[BiO BB] protein identity

Philipp Pagel philipp.pagel at cmp.yale.edu
Mon Oct 22 17:49:43 EDT 2001


On Mon, Oct 22, 2001 at 01:42:08PM -0700, nabula easter wrote:
>   When two proteins are 98-99% identical, what is the
> relationship associated between them. 
>  Can we call those proteins as very close homologues !
> or that 2% difference between then is due to sequence
> errors at Nucleic acid level.
> At nucleic acid level they would be 94% identical and
> we can say a sequnce error!

That depends on how reliable your sequence is. If your sequence data is 
reliable you have a close homologue. What exactly that means depends on the
source of the DNA and functional data:

	- In the same species you might be looking at different isoforms - maybe 
	  with functional differences.
	- If it's from different species it is likely that they are functionally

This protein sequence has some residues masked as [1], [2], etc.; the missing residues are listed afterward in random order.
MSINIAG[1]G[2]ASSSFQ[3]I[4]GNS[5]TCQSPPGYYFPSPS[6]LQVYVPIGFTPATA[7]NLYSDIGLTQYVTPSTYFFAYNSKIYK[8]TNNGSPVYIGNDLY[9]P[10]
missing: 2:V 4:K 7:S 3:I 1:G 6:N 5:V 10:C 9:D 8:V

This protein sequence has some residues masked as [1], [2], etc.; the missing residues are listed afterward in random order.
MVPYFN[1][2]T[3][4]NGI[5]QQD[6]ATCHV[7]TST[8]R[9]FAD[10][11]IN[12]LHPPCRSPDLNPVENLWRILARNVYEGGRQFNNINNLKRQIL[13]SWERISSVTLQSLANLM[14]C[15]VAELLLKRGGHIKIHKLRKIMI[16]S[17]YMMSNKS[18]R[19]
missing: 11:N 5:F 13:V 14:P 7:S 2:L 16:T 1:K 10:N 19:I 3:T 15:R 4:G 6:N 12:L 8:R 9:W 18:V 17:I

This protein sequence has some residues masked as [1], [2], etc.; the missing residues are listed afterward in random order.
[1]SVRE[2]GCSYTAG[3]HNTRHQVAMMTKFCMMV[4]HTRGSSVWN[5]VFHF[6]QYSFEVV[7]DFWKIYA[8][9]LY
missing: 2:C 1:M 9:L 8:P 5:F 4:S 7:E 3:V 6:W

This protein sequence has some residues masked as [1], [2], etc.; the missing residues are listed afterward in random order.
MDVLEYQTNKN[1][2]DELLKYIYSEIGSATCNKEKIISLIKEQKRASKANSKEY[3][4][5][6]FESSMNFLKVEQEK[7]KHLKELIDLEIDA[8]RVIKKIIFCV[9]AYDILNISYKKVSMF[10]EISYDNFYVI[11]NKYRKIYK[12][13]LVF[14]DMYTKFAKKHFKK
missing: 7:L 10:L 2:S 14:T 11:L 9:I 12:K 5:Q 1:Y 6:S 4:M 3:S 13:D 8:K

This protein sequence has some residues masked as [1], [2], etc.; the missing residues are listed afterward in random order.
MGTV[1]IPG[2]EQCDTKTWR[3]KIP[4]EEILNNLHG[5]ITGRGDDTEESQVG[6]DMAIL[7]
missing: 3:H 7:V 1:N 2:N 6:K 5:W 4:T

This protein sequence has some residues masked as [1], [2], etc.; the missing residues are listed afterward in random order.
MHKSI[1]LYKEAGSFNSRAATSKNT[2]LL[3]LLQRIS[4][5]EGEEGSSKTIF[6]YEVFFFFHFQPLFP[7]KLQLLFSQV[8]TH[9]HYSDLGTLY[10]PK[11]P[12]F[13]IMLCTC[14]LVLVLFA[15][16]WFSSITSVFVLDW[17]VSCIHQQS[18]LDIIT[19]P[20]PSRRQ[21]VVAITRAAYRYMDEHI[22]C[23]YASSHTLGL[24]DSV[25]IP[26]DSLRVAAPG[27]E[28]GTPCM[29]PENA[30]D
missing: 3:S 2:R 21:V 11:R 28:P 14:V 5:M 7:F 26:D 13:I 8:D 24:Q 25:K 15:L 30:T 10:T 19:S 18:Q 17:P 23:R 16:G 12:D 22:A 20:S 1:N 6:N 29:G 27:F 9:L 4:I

the same thing.
  - The proteins might also have significantly different functions although 
    you would expect less identity.

So they could be orthologs, paralogs, isoforms or just sequencing errors. Was 
this a hypothetical question or are you talking about something you are working 
on right now? If it's a real-world question you may want to tell us where the
sequence data came from and we can narrow it down some more.

cu and hope it helps


Dr. Philipp Pagel
Department of Cellular and Molecular Physiology         phone: (203) 785-6835	
SHM, B117                                               fax:   (203) 785-4951
Yale University
333 Cedar ST
New Haven, CT 06520

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